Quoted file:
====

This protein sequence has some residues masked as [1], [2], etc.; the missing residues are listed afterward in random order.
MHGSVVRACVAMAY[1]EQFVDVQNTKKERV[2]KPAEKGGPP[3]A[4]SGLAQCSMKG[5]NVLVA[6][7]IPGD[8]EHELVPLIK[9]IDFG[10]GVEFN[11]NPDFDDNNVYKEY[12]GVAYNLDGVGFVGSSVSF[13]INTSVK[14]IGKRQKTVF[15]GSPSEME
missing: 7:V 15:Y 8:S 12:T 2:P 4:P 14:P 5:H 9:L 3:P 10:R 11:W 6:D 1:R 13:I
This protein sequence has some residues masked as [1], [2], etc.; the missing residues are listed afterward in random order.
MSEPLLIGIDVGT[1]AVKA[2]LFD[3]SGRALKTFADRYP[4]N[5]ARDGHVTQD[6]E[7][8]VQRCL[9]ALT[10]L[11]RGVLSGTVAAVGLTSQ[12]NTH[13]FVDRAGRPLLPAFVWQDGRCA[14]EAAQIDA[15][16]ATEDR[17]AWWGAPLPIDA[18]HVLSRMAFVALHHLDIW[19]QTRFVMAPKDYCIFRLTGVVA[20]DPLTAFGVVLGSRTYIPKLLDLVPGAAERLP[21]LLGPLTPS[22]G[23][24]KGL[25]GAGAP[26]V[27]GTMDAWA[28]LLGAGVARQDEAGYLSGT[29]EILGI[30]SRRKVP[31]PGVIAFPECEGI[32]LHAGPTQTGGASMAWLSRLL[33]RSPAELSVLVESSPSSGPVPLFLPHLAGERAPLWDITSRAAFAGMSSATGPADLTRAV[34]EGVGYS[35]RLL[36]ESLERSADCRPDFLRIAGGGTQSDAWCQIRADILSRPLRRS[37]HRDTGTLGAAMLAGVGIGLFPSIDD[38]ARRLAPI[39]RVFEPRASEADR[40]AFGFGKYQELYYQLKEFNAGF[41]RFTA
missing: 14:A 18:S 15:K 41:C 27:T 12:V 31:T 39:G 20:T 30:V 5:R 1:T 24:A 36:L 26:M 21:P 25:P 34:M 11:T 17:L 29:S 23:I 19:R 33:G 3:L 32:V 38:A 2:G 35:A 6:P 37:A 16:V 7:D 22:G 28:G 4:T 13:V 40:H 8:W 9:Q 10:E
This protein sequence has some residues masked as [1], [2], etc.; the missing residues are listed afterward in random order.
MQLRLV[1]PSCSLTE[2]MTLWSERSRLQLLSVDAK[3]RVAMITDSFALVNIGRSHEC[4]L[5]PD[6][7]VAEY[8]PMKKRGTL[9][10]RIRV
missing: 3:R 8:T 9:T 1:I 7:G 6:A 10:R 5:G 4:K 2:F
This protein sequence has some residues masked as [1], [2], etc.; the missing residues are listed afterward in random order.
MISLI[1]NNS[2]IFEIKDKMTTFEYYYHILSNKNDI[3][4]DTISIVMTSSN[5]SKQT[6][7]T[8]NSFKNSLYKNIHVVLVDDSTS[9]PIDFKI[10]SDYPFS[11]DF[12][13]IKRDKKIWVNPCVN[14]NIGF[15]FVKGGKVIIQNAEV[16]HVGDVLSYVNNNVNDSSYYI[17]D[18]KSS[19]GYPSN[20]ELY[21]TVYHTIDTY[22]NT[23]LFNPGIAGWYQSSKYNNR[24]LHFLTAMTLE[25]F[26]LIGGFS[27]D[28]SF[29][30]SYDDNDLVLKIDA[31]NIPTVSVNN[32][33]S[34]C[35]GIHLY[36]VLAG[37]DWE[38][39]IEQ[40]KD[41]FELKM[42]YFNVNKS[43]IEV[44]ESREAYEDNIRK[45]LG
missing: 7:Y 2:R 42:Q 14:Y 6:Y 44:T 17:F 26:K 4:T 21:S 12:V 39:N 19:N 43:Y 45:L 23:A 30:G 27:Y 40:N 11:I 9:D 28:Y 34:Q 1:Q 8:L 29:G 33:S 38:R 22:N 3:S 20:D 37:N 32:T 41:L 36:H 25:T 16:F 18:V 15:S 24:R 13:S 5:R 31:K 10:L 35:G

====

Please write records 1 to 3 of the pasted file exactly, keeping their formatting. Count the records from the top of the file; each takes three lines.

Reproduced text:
This protein sequence has some residues masked as [1], [2], etc.; the missing residues are listed afterward in random order.
MHGSVVRACVAMAY[1]EQFVDVQNTKKERV[2]KPAEKGGPP[3]A[4]SGLAQCSMKG[5]NVLVA[6][7]IPGD[8]EHELVPLIK[9]IDFG[10]GVEFN[11]NPDFDDNNVYKEY[12]GVAYNLDGVGFVGSSVSF[13]INTSVK[14]IGKRQKTVF[15]GSPSEME
missing: 7:V 15:Y 8:S 12:T 2:P 4:P 14:P 5:H 9:L 3:P 10:R 11:W 6:D 1:R 13:I
This protein sequence has some residues masked as [1], [2], etc.; the missing residues are listed afterward in random order.
MSEPLLIGIDVGT[1]AVKA[2]LFD[3]SGRALKTFADRYP[4]N[5]ARDGHVTQD[6]E[7][8]VQRCL[9]ALT[10]L[11]RGVLSGTVAAVGLTSQ[12]NTH[13]FVDRAGRPLLPAFVWQDGRCA[14]EAAQIDA[15][16]ATEDR[17]AWWGAPLPIDA[18]HVLSRMAFVALHHLDIW[19]QTRFVMAPKDYCIFRLTGVVA[20]DPLTAFGVVLGSRTYIPKLLDLVPGAAERLP[21]LLGPLTPS[22]G[23][24]KGL[25]GAGAP[26]V[27]GTMDAWA[28]LLGAGVARQDEAGYLSGT[29]EILGI[30]SRRKVP[31]PGVIAFPECEGI[32]LHAGPTQTGGASMAWLSRLL[33]RSPAELSVLVESSPSSGPVPLFLPHLAGERAPLWDITSRAAFAGMSSATGPADLTRAV[34]EGVGYS[35]RLL[36]ESLERSADCRPDFLRIAGGGTQSDAWCQIRADILSRPLRRS[37]HRDTGTLGAAMLAGVGIGLFPSIDD[38]ARRLAPI[39]RVFEPRASEADR[40]AFGFGKYQELYYQLKEFNAGF[41]RFTA
missing: 14:A 18:S 15:K 41:C 27:T 12:V 31:T 39:G 20:T 30:V 5:R 1:T 24:A 36:L 26:M 21:P 25:P 34:M 11:T 17:L 29:S 23:I 19:R 33:G 3:L 32:V 38:A 2:G 35:A 6:P 37:A 16:V 7:D 22:G 28:G 4:T 13:V 40:H 8:W 9:Q 10:E
This protein sequence has some residues masked as [1], [2], etc.; the missing residues are listed afterward in random order.
MQLRLV[1]PSCSLTE[2]MTLWSERSRLQLLSVDAK[3]RVAMITDSFALVNIGRSHEC[4]L[5]PD[6][7]VAEY[8]PMKKRGTL[9][10]RIRV
missing: 3:R 8:T 9:T 1:I 7:G 6:A 10:R 5:G 4:K 2:F